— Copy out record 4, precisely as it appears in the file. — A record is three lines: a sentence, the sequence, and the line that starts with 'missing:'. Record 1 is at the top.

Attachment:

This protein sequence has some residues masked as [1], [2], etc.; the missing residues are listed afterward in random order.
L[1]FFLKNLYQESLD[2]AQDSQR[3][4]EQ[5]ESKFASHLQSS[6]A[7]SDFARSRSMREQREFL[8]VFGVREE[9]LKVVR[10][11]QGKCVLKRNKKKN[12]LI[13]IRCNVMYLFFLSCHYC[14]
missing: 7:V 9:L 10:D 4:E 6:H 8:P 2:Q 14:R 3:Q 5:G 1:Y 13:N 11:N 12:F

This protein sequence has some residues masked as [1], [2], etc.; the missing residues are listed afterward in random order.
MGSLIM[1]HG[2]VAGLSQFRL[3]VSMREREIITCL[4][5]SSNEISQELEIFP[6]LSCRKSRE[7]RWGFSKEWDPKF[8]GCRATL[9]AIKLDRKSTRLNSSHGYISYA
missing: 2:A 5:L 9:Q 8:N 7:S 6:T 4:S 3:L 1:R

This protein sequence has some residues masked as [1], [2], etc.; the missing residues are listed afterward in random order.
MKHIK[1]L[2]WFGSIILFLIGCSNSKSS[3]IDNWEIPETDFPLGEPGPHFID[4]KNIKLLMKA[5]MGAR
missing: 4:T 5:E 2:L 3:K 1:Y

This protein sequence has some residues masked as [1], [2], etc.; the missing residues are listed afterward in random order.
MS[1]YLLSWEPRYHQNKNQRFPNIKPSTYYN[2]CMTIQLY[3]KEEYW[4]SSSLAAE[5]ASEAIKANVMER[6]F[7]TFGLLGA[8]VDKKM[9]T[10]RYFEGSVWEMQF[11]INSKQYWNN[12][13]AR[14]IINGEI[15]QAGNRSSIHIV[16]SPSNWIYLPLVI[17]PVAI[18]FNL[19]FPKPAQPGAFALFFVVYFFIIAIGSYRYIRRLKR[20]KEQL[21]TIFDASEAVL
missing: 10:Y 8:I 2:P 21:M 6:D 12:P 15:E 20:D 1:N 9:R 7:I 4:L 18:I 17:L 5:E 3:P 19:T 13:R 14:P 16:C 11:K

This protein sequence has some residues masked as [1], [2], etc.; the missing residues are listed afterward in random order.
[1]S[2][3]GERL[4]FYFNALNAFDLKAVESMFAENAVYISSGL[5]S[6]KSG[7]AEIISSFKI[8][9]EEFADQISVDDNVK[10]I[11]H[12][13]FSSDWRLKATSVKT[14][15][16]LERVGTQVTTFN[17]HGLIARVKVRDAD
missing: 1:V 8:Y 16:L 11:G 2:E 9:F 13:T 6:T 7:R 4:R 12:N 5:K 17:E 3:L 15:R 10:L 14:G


This protein sequence has some residues masked as [1], [2], etc.; the missing residues are listed afterward in random order.
MS[1]YLLSWEPRYHQNKNQRFPNIKPSTYYN[2]CMTIQLY[3]KEEYW[4]SSSLAAE[5]ASEAIKANVMER[6]F[7]TFGLLGA[8]VDKKM[9]T[10]RYFEGSVWEMQF[11]INSKQYWNN[12][13]AR[14]IINGEI[15]QAGNRSSIHIV[16]SPSNWIYLPLVI[17]PVAI[18]FNL[19]FPKPAQPGAFALFFVVYFFIIAIGSYRYIRRLKR[20]KEQL[21]TIFDASEAVL
missing: 10:Y 8:I 2:P 21:M 6:D 12:P 15:E 20:D 1:N 9:R 7:I 4:L 18:I 17:L 5:E 3:P 19:T 13:R 14:P 16:C 11:K